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Given a piece of paper of thickness or height $h$ and length $l$, how often can you roll the piece around itself, forming a tight roll in the length direction?

I would use the assumption that the first revolution is of radius $a$ and that there is no gaps between the paper when rolled tightly. But I’m not sure what to do with that and if there is a more elegant assumptions to make. Also I don’t really know how spirals work mathematically.

I used to do these rolls as a kid from leafs and now I do them with bottle etiquettes. I would love to see some of your thoughts on this completely arbitrary math problem!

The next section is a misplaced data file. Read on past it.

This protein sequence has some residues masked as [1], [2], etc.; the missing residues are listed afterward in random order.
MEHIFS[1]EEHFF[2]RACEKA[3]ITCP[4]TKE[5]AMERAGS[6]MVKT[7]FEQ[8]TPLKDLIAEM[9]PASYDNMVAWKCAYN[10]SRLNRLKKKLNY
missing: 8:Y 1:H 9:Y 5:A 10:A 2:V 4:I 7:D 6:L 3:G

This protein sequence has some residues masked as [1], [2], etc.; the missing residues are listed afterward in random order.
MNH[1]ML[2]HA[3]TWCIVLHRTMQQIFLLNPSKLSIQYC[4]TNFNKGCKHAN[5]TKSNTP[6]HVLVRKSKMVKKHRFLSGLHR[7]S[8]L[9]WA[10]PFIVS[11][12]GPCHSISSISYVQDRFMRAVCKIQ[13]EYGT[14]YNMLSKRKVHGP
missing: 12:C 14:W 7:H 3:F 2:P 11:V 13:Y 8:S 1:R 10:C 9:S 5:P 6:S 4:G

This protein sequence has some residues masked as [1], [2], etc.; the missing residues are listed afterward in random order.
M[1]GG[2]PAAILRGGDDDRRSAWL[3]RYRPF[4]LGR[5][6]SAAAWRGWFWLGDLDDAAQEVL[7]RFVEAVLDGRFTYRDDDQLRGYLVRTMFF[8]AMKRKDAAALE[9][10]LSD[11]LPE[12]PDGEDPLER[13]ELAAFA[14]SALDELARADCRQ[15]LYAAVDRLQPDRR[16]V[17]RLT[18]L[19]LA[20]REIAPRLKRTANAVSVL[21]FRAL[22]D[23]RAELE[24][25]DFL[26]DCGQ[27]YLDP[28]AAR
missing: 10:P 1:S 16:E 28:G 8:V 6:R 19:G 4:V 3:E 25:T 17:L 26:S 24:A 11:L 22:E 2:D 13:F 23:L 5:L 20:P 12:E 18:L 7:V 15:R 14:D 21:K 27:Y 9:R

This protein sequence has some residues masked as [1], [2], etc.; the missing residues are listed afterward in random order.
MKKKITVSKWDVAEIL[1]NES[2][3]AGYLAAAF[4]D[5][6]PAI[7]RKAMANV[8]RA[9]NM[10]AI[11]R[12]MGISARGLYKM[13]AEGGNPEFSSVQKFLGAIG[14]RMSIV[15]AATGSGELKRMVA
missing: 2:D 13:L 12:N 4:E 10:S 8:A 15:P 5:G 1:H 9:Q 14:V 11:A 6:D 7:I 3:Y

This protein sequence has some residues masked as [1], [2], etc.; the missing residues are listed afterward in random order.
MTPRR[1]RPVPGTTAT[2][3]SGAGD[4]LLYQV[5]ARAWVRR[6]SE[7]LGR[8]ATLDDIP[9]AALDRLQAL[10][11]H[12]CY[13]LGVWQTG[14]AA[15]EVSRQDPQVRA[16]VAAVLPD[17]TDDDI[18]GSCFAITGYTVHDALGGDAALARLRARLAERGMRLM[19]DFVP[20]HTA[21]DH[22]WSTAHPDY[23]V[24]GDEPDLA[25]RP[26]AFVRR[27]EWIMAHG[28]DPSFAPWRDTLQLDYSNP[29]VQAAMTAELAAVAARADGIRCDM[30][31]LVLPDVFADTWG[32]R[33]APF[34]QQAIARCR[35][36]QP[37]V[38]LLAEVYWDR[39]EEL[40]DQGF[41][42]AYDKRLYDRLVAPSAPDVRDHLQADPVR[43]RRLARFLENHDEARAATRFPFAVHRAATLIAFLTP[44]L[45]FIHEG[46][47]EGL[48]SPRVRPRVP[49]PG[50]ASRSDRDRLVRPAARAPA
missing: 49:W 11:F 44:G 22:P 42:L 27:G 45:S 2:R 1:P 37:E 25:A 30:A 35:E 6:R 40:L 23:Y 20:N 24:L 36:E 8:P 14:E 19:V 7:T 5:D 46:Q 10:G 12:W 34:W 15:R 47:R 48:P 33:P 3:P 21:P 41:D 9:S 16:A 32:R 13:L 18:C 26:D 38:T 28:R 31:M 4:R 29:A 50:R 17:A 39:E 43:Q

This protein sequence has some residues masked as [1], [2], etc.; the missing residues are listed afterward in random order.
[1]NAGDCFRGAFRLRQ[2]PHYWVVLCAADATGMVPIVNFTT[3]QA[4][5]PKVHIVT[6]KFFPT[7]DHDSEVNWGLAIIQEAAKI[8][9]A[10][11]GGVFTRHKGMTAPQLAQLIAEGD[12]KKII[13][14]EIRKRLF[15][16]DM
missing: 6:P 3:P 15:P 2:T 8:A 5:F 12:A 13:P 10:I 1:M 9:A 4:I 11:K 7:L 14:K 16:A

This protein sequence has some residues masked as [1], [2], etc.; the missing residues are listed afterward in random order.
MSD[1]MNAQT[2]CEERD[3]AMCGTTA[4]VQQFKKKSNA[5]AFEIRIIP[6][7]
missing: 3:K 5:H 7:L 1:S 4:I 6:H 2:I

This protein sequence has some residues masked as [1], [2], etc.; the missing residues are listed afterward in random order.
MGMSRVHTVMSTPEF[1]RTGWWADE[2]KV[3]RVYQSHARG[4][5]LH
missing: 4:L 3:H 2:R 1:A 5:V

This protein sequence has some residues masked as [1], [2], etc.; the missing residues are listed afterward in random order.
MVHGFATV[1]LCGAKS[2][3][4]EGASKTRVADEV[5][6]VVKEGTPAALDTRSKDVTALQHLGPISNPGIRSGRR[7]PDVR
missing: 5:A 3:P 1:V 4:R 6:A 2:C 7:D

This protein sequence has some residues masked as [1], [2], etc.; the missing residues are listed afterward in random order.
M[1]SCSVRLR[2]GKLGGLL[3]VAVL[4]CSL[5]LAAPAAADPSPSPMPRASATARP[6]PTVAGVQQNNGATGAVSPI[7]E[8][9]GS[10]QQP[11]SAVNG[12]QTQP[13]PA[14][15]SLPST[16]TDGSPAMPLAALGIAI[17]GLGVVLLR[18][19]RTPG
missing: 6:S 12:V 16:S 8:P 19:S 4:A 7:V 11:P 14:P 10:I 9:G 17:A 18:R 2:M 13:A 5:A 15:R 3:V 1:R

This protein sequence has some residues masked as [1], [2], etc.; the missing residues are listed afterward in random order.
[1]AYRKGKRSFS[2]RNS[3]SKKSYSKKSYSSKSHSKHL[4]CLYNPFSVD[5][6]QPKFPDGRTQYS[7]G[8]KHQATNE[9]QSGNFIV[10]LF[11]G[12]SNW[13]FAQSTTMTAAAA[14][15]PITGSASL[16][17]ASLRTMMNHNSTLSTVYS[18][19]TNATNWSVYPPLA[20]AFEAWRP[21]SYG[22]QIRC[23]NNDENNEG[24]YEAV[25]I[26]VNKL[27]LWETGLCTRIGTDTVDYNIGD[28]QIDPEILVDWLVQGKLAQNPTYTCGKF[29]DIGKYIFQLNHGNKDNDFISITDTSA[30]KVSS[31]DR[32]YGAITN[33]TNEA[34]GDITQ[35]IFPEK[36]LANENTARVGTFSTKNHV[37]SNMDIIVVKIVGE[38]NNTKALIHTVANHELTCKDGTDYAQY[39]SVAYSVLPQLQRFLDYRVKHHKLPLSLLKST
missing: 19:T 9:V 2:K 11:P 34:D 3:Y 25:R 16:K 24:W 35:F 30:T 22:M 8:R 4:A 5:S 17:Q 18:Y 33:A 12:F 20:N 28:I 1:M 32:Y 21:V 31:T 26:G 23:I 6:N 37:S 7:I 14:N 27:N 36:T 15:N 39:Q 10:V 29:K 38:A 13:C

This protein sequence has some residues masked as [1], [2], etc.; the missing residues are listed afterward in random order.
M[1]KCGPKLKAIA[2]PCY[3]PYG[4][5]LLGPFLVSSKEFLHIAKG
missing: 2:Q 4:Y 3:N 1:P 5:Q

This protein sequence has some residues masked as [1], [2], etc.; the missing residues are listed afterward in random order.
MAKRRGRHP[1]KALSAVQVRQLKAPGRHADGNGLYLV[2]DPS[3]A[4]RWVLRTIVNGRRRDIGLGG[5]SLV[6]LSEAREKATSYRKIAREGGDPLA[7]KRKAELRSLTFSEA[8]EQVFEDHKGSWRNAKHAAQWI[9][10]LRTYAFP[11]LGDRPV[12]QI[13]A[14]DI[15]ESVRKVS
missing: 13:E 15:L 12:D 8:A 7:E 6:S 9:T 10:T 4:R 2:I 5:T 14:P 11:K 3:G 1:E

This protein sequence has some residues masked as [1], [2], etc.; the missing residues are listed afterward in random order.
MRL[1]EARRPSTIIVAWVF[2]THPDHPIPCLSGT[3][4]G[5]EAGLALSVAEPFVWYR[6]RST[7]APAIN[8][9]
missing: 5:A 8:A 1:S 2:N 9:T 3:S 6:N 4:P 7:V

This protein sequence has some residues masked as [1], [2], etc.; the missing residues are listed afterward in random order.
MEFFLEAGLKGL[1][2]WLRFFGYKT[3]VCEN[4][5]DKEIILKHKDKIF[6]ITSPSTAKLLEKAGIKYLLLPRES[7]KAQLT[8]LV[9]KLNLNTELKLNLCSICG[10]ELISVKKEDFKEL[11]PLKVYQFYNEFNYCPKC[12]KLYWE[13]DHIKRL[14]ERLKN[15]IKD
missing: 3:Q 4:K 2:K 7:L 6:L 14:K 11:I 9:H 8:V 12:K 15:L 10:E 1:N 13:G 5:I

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  • $\begingroup$ Area $= \pi R^2 = l\times h, R = n\times h$ where $n$ is the number of wraps. $n = \sqrt {\frac {l}{h\pi}}$ $\endgroup$
    – Doug M
    Dec 4, 2017 at 17:36
  • $\begingroup$ You could see this question $\endgroup$ Dec 5, 2017 at 17:17

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When started on a circular former of given start radius $a$ and if the maximum radius reached is $b$, it can be estimated to a good approximation as follows by equating cylinder end/edge surface area of each of the tightened cylinders to the lateral area.

$$ \pi ( b^2-a^2) = h \cdot l $$

and so the number of layers obtained by such repetitive windings is

$$ n= \frac{b-a}{h}= \frac{l}{\pi(b+a)}.$$

which is nothing but multiples of average diameter comprising the total length $l $.

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